Citation: Raparelli V, Proietti M, Romiti GF, Lenzi A, Basili S and the EVA Collaborative Group (2019) The Sex-Specific Detrimental Effect of Diabetes and Gender-Related Factors on Pre-admission Medication Adherence Among Patients Hospitalized for Ischemic Heart Disease: Insights From EVA Study. Front. Endocrinol. 10:107. doi: 10.3389/fendo.2019.00107
Received: 18 October 2018; Accepted: 05 February 2019;
Published: 25 February 2019.
Edited by:Alexandra Kautzky-Willer, Medical University of Vienna, Austria
Reviewed by:Eisuke Amiya, The University of Tokyo Hospital, Japan
Leonardo Roever, Federal University of Uberlandia, Brazil
Copyright © 2019 Raparelli, Proietti, Romiti, Lenzi, Basili and the EVA Collaborative Group. This is an open-access article distributed under the terms of the Creative Commons Attribution License (CC BY). The use, distribution or reproduction in other forums is permitted, provided the original author(s) and the copyright owner(s) are credited and that the original publication in this journal is cited, in accordance with accepted academic practice. No use, distribution or reproduction is permitted which does not comply with these terms.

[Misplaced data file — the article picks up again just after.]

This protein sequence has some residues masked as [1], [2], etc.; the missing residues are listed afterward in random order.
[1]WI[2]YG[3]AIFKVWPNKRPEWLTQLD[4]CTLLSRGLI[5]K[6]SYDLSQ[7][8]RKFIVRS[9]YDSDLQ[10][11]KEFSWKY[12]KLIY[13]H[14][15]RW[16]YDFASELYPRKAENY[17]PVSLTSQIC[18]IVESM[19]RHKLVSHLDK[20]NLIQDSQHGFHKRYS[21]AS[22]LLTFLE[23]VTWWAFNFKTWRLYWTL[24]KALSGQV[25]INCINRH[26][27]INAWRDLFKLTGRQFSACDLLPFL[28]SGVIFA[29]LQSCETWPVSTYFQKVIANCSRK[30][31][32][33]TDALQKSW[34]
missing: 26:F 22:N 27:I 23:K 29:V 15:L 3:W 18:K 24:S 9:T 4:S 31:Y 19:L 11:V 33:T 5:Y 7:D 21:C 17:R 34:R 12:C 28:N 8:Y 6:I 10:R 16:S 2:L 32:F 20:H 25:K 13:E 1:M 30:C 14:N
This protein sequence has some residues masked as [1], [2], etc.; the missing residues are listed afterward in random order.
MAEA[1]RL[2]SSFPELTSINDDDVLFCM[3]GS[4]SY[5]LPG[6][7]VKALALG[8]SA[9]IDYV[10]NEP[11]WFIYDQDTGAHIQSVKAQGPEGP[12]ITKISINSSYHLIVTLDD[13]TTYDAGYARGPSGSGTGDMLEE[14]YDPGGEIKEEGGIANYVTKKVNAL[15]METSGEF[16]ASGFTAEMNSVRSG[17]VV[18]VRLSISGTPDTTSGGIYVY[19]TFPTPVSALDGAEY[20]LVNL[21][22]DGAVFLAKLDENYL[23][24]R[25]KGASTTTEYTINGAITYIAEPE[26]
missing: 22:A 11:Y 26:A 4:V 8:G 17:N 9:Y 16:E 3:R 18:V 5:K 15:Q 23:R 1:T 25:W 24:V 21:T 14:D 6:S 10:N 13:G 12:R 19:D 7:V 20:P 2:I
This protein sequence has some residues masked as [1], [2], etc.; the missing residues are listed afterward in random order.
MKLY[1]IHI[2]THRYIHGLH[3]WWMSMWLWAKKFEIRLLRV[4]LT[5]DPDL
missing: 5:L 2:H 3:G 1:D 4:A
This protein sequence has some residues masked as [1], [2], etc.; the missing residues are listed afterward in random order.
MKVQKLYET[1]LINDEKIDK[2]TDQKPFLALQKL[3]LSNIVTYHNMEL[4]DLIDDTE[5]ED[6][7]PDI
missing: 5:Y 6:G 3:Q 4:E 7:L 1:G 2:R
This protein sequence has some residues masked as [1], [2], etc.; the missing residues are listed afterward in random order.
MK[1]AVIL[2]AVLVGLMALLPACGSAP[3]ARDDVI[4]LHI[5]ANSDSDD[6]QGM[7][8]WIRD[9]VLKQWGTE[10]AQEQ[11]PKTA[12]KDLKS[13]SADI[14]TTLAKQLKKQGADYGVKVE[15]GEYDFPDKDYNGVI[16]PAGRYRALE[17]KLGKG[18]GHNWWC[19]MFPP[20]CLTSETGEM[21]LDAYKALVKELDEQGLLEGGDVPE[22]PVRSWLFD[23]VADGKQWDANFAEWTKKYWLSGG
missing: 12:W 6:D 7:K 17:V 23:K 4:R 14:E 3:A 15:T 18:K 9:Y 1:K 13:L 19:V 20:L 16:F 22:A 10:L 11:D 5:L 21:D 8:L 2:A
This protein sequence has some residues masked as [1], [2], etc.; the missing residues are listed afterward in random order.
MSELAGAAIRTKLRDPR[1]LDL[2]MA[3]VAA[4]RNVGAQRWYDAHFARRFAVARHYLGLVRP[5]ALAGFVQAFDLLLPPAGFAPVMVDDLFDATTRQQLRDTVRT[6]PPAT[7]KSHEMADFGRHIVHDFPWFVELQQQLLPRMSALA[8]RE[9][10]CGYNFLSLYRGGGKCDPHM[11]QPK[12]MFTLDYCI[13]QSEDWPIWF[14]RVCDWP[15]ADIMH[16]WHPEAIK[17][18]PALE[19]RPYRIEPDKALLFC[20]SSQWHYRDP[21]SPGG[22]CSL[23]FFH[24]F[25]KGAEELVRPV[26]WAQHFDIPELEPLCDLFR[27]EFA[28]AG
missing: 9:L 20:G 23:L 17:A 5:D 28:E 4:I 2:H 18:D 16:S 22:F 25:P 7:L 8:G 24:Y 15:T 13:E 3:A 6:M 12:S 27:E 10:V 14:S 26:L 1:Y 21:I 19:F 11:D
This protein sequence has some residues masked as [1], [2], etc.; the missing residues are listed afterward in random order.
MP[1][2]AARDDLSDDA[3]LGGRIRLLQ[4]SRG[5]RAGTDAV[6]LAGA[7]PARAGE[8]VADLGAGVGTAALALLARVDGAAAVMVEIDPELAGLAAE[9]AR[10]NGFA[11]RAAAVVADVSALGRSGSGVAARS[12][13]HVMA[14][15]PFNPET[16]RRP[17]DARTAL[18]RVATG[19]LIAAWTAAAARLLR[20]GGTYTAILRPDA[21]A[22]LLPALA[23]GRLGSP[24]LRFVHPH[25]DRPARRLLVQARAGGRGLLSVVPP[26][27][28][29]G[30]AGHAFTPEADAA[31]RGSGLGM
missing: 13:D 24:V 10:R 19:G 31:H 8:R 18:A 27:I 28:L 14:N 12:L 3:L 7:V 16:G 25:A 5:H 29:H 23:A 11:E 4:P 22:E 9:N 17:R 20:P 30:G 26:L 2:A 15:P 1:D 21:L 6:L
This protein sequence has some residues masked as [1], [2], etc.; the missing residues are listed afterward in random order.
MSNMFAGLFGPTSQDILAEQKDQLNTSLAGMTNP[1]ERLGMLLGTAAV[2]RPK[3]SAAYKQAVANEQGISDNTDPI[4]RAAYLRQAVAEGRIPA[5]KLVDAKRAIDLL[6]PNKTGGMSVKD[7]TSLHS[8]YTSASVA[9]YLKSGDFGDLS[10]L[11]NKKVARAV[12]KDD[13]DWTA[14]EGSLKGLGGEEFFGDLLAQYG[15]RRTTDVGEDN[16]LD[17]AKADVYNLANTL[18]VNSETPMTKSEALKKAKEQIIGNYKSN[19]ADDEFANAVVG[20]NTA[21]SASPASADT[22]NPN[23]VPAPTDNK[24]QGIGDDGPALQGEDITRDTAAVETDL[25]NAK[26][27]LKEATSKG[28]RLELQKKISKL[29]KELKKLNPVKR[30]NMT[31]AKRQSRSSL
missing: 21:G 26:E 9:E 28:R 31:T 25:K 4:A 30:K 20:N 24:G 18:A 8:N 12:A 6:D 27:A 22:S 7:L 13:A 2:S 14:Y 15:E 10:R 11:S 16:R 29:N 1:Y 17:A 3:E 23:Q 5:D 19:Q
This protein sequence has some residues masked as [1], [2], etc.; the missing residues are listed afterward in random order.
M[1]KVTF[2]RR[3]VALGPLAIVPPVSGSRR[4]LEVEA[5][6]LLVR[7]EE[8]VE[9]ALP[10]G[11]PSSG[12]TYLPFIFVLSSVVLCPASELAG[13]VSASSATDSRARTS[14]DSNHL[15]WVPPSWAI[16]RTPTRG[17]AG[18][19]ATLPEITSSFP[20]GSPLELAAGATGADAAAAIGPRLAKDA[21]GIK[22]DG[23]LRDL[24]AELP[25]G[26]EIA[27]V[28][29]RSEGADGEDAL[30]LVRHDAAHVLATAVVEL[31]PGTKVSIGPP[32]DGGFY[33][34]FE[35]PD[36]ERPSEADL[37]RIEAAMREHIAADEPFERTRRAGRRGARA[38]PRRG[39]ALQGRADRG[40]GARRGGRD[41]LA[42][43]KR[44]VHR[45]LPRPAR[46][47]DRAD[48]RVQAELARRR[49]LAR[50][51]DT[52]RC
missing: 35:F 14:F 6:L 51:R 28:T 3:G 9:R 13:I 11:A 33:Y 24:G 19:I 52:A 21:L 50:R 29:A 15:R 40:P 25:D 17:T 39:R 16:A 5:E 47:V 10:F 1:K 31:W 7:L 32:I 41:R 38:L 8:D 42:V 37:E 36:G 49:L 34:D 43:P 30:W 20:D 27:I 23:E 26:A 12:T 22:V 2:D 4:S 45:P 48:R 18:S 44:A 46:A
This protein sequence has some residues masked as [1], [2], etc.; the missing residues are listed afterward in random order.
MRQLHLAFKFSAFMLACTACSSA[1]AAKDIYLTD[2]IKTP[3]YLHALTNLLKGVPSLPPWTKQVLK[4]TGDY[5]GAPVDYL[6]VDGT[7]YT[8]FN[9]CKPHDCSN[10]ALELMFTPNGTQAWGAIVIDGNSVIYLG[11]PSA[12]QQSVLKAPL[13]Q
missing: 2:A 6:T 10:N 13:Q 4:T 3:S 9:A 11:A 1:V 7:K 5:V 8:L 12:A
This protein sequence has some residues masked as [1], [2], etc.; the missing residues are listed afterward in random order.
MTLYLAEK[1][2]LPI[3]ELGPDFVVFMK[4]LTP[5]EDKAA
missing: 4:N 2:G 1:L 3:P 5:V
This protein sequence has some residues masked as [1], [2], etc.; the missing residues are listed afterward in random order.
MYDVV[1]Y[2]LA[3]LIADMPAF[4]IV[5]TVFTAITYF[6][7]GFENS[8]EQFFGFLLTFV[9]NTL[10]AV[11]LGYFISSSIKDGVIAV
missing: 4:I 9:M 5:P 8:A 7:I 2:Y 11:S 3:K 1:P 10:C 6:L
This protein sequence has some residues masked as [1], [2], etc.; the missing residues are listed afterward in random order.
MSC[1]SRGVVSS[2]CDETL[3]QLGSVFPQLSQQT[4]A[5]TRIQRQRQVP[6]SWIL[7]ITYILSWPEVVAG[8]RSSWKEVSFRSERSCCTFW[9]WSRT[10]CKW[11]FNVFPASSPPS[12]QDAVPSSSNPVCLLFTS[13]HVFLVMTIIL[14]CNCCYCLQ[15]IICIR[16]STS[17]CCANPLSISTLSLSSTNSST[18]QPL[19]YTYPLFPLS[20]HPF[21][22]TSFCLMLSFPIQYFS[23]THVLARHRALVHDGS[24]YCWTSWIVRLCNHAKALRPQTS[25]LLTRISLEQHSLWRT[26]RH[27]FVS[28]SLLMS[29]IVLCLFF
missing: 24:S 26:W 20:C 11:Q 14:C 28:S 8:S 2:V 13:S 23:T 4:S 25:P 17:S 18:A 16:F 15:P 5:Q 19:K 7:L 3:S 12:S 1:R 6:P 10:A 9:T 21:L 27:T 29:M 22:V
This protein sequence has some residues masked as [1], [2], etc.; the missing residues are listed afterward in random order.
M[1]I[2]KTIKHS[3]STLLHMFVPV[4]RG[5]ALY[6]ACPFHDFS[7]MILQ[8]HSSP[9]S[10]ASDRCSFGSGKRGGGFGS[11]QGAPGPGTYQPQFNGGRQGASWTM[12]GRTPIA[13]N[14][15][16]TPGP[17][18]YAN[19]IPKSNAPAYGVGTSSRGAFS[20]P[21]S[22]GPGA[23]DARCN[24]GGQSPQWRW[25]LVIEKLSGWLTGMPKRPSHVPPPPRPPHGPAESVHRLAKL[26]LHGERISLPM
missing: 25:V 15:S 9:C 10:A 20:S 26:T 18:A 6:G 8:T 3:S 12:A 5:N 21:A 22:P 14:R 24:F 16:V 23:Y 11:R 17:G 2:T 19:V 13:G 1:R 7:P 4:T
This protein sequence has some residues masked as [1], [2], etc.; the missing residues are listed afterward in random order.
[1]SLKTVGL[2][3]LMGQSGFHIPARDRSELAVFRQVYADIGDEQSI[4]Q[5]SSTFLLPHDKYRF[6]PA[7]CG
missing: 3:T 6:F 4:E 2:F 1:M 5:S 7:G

†Listed in Appendix